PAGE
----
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As first reported by The Globe and Mail and BetaKit, multiple proposals have emerged to save the Toronto accelerator, whose chief backers include Oxford Properties Group and its parent Ontario Municipal Employees Retirement System pension fund. Bidders include the Ontario Centres of Excellence (OCE)—a provincially and federally funded agency that was a founding partner of OneEleven—and Mohamad Fakih, a Toronto entrepreneur known best for owning Paramount Fine Foods. (The Logic, The Globe and Mail, BetaKit)

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Talking point: OneEleven, whose alumni include Canadian financial technology companies Wealthsimple and Borrowell, announced its closure in April, citing financial constraints caused by the COVID-19 pandemic. Startups were told to vacate and arrange new terms with Oxford. Over a month later, there are competing visions for its revival. OCE hopes to make the accelerator a not-for-profit organization that helps startups find financing to grow. A spokesperson told The Logic the agency is in conversations with “numerous partners,” including “very positive” discussions with MaRS, to save it. Fakih told The Logic he believes it should be a private space “for entrepreneurs, run by entrepreneurs” and not be “a bureaucratic organisation that costs taxpayer money.” His proposal includes buying OneEleven and launching a seed fund to invest in early-stage startups who want to help it transform into “a lean, profit-centre that would continue to grow organically off its own revenues and investments.”

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The inaugural fund of the Atlantic Women’s Venture Fund has raised less than $10 million overall and is still fundraising. Its management team and all its investors—18 so far—are women executives. (The Logic)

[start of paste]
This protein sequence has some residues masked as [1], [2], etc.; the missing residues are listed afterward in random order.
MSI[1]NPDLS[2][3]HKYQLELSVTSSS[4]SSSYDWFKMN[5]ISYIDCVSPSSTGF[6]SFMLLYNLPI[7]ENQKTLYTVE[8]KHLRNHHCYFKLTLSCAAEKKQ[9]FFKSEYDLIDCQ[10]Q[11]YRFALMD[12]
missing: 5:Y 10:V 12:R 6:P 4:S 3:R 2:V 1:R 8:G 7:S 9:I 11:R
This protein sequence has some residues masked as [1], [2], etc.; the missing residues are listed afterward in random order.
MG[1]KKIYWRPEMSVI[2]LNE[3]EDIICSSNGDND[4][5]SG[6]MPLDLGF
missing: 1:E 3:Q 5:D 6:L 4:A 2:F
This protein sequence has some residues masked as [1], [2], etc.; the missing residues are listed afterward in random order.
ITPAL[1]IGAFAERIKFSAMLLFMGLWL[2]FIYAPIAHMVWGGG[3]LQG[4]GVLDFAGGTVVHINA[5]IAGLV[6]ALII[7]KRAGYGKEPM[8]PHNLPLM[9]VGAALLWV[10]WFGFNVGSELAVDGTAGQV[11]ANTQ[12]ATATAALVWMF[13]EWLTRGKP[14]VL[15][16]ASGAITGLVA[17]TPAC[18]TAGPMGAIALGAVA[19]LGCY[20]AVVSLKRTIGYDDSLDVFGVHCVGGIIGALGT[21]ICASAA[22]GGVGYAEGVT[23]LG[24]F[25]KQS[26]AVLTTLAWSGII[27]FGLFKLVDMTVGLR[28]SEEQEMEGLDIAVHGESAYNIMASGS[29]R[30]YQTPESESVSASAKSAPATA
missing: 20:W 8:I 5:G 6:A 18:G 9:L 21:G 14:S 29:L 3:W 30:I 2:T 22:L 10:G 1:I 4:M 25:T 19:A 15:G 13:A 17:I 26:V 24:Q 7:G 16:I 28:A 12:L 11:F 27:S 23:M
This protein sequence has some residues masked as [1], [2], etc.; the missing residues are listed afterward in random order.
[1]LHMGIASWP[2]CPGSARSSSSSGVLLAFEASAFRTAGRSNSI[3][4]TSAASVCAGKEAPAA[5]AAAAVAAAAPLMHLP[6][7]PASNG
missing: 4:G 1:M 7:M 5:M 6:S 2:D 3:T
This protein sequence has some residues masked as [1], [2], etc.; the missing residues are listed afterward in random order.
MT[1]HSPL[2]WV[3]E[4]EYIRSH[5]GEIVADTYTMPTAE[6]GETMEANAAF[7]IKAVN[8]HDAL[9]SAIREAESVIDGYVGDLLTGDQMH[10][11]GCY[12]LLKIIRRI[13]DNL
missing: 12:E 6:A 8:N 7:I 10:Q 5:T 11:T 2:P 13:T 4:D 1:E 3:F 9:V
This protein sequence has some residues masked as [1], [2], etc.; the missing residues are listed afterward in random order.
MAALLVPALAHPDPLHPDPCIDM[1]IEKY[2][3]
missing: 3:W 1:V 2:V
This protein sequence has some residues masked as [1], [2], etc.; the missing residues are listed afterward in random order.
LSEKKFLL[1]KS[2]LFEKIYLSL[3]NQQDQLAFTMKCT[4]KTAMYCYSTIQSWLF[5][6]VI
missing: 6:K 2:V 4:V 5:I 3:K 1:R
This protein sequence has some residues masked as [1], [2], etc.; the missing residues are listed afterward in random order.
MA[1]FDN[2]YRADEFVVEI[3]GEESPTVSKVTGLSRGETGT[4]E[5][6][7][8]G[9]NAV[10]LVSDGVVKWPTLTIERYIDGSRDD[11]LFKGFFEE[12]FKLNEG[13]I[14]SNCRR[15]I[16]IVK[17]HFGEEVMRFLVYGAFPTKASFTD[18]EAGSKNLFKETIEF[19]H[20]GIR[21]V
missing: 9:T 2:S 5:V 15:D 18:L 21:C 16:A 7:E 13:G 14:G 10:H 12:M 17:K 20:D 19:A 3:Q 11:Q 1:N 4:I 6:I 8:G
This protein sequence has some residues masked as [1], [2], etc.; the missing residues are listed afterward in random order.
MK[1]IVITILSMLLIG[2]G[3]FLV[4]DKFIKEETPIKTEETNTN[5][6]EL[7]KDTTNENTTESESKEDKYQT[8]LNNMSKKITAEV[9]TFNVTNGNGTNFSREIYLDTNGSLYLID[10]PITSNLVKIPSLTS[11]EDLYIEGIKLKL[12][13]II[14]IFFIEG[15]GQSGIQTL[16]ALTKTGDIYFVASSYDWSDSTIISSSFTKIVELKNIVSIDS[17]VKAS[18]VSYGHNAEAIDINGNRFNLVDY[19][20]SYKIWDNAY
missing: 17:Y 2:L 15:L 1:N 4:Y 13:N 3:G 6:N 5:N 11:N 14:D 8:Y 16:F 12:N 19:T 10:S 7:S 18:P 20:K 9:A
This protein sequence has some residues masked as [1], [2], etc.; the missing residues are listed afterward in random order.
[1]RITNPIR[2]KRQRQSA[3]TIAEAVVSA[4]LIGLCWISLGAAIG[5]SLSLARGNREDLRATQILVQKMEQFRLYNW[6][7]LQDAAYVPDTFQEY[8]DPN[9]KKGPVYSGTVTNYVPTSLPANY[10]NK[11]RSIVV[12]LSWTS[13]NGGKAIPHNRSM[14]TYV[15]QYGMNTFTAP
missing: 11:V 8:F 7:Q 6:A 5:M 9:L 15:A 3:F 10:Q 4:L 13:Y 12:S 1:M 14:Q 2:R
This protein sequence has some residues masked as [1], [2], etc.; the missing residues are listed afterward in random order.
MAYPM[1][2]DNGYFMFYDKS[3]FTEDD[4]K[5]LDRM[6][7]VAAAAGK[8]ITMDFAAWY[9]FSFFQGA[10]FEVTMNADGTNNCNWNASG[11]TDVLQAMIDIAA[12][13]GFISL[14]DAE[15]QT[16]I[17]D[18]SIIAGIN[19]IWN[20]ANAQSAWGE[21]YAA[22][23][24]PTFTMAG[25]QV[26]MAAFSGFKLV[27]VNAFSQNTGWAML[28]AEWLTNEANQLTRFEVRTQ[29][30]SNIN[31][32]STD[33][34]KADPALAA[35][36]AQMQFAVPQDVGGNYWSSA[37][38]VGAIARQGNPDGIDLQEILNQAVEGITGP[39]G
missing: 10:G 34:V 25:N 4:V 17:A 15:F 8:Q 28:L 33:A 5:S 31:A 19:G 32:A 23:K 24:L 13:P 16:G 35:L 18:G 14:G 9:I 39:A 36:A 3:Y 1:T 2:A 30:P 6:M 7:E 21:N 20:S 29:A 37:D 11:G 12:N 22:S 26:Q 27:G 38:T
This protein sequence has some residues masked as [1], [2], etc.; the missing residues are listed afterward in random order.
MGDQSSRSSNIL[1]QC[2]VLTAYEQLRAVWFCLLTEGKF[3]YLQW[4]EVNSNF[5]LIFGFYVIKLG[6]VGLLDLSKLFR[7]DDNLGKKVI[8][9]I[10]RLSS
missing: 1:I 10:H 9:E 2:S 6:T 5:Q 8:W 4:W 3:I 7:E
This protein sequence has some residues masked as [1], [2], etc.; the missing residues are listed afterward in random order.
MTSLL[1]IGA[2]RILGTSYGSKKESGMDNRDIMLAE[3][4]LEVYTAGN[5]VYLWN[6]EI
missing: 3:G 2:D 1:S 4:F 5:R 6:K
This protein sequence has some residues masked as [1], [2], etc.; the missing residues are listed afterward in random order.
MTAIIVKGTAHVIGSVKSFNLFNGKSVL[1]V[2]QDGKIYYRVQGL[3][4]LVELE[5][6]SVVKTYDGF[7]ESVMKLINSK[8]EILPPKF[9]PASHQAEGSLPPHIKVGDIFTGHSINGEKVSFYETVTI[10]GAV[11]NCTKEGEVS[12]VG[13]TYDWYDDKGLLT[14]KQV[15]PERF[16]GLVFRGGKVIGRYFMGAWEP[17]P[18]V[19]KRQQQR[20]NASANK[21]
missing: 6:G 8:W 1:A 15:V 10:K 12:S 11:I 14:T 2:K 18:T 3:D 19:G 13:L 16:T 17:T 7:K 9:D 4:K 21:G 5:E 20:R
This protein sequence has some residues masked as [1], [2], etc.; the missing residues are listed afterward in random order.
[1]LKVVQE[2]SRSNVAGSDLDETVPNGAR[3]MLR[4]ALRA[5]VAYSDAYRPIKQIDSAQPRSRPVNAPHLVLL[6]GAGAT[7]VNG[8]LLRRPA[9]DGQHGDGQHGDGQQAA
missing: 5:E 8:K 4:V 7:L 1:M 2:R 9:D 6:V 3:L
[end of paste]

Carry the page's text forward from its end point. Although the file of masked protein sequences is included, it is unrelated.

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Talking point: Danielle Graham, currently a principal at Dream Maker Ventures, is joining the fund as its investment principal. She’s played a key role in major initiatives promoting women in technology in recent years. At Dream Maker, she founded the fund’s diversity program initiative. She also launched Fierce Founders, Canada’s first woman-focused accelerator. Cathy Bennett, former Newfoundland and Labrador finance minister, is joining the fund as a general partner along with Sarah Young, managing partner at National Public Relations and Rhiannon Davies, former EVP of GrandVision N.V. This is the latest movement in Canada’s growing venture capital sector focused on women entrepreneurs. In March, Standup Ventures closed a $21-million women-focused fund. And earlier this month, Ottawa committed $15 million in fresh capital for women entrepreneurs struggling due to COVID-19 and a new angel network, called Canada51, launched to facilitate investments in women-led companies.